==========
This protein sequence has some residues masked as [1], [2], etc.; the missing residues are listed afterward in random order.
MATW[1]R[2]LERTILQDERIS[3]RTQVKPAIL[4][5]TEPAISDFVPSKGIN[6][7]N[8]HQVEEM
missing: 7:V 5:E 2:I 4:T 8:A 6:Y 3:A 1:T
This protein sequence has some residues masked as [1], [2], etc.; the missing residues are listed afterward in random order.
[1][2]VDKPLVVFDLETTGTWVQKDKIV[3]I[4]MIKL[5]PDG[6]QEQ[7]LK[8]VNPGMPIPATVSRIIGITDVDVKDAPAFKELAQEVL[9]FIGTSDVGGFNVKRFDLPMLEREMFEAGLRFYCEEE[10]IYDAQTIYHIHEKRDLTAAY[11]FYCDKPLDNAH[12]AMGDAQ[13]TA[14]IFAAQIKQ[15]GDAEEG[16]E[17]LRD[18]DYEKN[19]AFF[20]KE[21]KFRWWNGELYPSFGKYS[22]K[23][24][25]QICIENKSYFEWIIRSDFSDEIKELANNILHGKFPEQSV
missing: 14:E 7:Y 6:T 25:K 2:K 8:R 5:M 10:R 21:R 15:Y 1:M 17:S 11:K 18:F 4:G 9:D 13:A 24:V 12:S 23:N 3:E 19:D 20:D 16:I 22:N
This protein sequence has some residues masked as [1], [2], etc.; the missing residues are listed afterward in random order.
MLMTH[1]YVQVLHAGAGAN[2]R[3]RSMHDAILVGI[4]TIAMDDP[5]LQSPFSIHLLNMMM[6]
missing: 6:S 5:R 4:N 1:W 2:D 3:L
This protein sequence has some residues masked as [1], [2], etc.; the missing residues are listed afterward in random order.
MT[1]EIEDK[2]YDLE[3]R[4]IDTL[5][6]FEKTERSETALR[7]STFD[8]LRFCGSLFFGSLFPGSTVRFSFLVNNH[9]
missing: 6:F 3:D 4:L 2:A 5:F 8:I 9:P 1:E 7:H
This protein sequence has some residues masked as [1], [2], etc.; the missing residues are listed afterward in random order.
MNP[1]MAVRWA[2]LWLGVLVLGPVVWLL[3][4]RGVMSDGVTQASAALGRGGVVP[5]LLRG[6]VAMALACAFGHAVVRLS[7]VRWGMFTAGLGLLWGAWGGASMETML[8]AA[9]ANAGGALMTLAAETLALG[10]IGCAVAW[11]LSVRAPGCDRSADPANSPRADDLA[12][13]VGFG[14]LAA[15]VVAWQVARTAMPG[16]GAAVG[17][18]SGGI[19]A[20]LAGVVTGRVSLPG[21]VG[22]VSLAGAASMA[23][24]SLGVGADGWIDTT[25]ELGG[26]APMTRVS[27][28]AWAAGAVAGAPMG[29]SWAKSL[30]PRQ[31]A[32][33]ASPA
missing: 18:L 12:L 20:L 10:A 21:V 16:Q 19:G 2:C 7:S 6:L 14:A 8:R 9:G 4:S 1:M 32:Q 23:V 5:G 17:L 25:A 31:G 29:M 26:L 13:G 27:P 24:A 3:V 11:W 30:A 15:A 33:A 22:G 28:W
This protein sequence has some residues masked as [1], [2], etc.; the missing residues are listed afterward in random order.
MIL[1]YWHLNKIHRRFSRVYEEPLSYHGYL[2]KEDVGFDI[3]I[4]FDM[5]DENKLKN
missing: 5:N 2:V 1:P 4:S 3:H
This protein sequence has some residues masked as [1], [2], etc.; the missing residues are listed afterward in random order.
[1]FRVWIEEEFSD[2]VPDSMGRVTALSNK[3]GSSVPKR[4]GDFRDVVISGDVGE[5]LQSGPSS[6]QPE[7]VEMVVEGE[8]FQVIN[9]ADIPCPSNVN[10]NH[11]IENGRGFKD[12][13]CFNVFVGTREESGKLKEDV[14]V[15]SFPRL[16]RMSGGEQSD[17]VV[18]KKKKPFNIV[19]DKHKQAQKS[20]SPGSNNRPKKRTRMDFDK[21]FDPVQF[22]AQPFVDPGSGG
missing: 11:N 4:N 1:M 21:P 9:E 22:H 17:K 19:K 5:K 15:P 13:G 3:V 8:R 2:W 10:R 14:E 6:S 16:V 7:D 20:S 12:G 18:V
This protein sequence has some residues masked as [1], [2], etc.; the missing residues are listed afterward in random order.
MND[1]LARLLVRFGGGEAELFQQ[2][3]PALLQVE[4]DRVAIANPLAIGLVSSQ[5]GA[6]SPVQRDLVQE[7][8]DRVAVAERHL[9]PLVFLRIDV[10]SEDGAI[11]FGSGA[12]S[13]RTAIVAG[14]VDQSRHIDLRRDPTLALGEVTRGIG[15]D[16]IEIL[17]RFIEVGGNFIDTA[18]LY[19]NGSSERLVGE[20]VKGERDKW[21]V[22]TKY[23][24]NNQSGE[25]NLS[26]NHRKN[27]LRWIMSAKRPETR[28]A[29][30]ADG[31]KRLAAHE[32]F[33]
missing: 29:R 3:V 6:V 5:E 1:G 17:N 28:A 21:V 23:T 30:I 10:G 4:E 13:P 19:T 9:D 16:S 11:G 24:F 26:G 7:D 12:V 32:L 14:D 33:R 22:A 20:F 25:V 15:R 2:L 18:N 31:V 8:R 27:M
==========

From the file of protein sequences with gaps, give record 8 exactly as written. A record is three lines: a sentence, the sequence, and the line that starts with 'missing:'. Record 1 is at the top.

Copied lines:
This protein sequence has some residues masked as [1], [2], etc.; the missing residues are listed afterward in random order.
MND[1]LARLLVRFGGGEAELFQQ[2][3]PALLQVE[4]DRVAIANPLAIGLVSSQ[5]GA[6]SPVQRDLVQE[7][8]DRVAVAERHL[9]PLVFLRIDV[10]SEDGAI[11]FGSGA[12]S[13]RTAIVAG[14]VDQSRHIDLRRDPTLALGEVTRGIG[15]D[16]IEIL[17]RFIEVGGNFIDTA[18]LY[19]NGSSERLVGE[20]VKGERDKW[21]V[22]TKY[23][24]NNQSGE[25]NLS[26]NHRKN[27]LRWIMSAKRPETR[28]A[29][30]ADG[31]KRLAAHE[32]F[33]
missing: 29:R 3:V 6:V 5:E 1:G 17:N 28:A 21:V 23:T 30:I 10:G 4:E 13:P 19:T 9:D 16:S 11:G 24:F 26:G 7:D 12:V 32:L 14:D 33:R 22:A 20:F 25:V 15:R 2:L 18:N 31:V 8:R 27:M